Wriston, Walter B.
To Market, to Market by Walter B. Wriston for The Washington Post
A review by Walter B. Wriston for the book, By Marshall E. Blume, Jeremy J. Siegel and Dan Rottenberg Norton.
AMERICA HAS always had a love-hate relationship with Wall Street, and to many the New York Stock Exchange symbolizes all that is good and bad in our system. Because began as an Exchange-sponsored study by Marshall Blume and Jeremy Siegel of the University of Pennsylvania's Wharton School (only later joined by financial journalist Dan Rottenberg), one might assume that it would emphasize the good part of the equation. Wisely, presents a balanced view of the rise and relative decline of this Wall Street institution.
The authors trace how the interaction of government, changing markets, and technology built today's modern exchange from its humble beginning in 1792, when 24 brokers standing under a buttonwood tree on Wall Street signed a one-sentence (the big law firms were not yet in existence) exclusionary trading agreement. The signers of the "Buttonwood Agreement" wanted to establish "a monopoly commission price for their services ... and to give preference to each other in their trading transactions."
In those days monopoly was not a dirty word; many monopolies were sanctioned by government, and it was not until 1890 that the Sherman Anti-Trust Act was passed. Succeeding generations of brokers have sought to protect their profits by preserving some kind of monopoly power in a centralized market. Fixed commissions, regardless of the size of the transaction, were the tactic of choice. As long as individuals with little leverage initiated the majority of trades, the fixed-commissions structure could be sustained, but the balance of power shifted away from the Exchange when huge investment pools were created, in part, by the unintended consequences of government action. Wage and price controls in World War II combined with a 93 percent tax rate encouraged corporations to create tax deductions by establishing pension plans that gave workers benefits. Pension funds grew and began buying equities in the 1960s; by 1975, these big investors constituted 75 percent of the market. Like all big buyers, they demanded volume discounts. The battle was prolonged, but in the end the era of fixed commissions belonged to history. The Exchange's rear-guard action in delaying this reform helped create and fuel a robust competitor, an automated national exchange called NASDAQ.
Markets respond to needs, and in our early history there were few corporate securities to trade. The building of the railroads in the mid-1800s required huge amounts of capital, and the sale of their securities made business on the Exchange boom. When the telephone came into common use, investors across the country could bypass local exchanges to trade on the New York exchange. As telephone technology improved, many local exchanges, which numbered over 100 in 1900, went out of business.
The crash of 1929 spawned the Pecora investigations which begat the SEC, and for the first time government regulation intruded directly on what up till then was basically a self-governing club. The club was organized by the members, the specialists, the floor traders, and the two-dollar brokers. They had little incentive to change the rules: They were all making money. Little by little the combination of institutional buying power and the growth of technology permitted traders to bypass the Exchange altogether and execute their trades in other markets. Despite this loss of business, the Exchange failed to gear up its operations to be competitive.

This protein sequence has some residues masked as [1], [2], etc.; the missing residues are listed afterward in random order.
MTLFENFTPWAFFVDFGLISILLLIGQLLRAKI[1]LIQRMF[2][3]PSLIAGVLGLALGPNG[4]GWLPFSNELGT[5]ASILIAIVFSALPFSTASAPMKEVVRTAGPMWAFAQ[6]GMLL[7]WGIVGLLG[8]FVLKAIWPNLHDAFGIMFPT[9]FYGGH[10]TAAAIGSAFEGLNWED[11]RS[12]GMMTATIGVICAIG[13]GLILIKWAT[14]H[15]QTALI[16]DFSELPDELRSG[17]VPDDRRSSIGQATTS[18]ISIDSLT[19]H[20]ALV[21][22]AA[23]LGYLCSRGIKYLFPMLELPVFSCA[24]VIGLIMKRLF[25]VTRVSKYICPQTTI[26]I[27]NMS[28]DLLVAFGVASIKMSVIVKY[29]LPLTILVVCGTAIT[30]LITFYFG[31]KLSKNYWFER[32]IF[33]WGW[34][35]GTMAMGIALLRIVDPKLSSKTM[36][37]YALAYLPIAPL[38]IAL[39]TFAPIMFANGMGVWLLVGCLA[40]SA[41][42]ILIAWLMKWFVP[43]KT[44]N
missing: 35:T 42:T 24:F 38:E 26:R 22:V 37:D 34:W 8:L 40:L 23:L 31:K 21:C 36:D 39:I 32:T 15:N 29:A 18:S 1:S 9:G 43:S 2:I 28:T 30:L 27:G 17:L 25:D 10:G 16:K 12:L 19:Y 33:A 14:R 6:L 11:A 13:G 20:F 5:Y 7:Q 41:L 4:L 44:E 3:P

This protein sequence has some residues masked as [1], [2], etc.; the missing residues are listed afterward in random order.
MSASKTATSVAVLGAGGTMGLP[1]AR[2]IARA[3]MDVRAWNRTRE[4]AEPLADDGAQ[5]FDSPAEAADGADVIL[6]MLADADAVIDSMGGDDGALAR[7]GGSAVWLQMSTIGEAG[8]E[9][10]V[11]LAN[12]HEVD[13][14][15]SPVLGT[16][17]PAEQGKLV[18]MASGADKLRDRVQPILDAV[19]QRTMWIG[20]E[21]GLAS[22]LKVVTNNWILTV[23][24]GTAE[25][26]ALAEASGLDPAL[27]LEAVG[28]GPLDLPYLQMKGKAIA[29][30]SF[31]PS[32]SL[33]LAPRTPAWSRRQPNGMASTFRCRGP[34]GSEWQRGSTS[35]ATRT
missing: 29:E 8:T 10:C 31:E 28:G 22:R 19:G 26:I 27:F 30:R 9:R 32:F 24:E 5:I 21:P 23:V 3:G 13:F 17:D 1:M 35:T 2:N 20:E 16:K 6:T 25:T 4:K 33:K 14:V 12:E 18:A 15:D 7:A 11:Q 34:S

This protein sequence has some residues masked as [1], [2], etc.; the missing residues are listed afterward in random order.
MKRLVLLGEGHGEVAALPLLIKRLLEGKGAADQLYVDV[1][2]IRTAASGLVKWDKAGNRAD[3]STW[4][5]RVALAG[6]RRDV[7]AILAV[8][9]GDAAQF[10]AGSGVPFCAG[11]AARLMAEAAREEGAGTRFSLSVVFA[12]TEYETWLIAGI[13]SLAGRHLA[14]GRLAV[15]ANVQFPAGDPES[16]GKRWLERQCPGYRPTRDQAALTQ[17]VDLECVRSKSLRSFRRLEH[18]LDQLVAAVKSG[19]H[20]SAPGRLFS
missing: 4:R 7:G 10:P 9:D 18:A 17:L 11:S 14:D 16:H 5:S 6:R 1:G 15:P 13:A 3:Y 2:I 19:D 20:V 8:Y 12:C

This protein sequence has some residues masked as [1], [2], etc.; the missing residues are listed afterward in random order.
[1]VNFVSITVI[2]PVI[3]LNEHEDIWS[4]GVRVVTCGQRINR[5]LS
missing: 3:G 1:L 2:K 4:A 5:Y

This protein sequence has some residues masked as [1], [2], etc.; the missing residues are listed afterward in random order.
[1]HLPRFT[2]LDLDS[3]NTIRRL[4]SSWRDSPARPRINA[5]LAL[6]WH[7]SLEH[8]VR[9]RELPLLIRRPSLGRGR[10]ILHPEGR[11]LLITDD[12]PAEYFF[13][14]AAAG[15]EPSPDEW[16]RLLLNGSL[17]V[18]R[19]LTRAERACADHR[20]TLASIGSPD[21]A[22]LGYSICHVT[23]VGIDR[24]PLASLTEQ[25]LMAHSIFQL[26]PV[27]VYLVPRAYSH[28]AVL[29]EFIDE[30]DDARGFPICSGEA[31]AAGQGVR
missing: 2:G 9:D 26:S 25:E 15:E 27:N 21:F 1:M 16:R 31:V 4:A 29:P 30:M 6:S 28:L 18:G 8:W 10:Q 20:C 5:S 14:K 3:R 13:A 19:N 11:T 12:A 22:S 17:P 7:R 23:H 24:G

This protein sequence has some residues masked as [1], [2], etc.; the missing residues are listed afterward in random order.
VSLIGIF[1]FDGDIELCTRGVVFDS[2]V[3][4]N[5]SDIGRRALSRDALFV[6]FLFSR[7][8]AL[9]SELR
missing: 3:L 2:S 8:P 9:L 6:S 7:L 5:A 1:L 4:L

In 1968-69 disaster struck when the back offices of brokers, banks and the Exchange itself could not handle the avalanche of a 20-million-share day. Millions of dollars of unpaid dividends floated from broker to broker with no clear record of ownership. Few now remember that, in what the authors call a "Band-Aid," the Exchange closed down on Wednesdays and shortened other trading days by 1 1/2 hours. If anything, the authors underestimate the chaos and the effort it took to build a new system. The action to restrict trading hours was only a tourniquet that bought time to get to the emergency room. "The back office crisis," they correctly say, "had forced open the door to technology, which in turn would force open other doors."
As technology made possible a whole gaggle of new competitors with the Exchange, the members gave ground to their customers' needs grudgingly. "Here is the supreme irony," the authors write. "Throughout its history this bastion of the free-enterprise system has been operated as the very model of a socialist collective." To survive it must innovate, but to do so may step on the toes--and pocketbooks--of its members. The authors' suggested solution is to turn the Exchange into a for-profit corporation to provide services to brokers and investors. This plan would give the Exchange the best chance to make the transition to the global market that others are already serving.
The authors give few pictures of the many colorful characters who have worked the Street; their influence for good or evil is missing from this well-written and -researched book. Like the members themselves, the authors see the handwriting on the wall as alternate markets take more and more business away from the Exchange. And yet they conclude, "The New York Stock Exchange remains the world's most open and best-monitored market." Whether it will remain so depends on how well the current generation of brokers understands what is happening to global markets.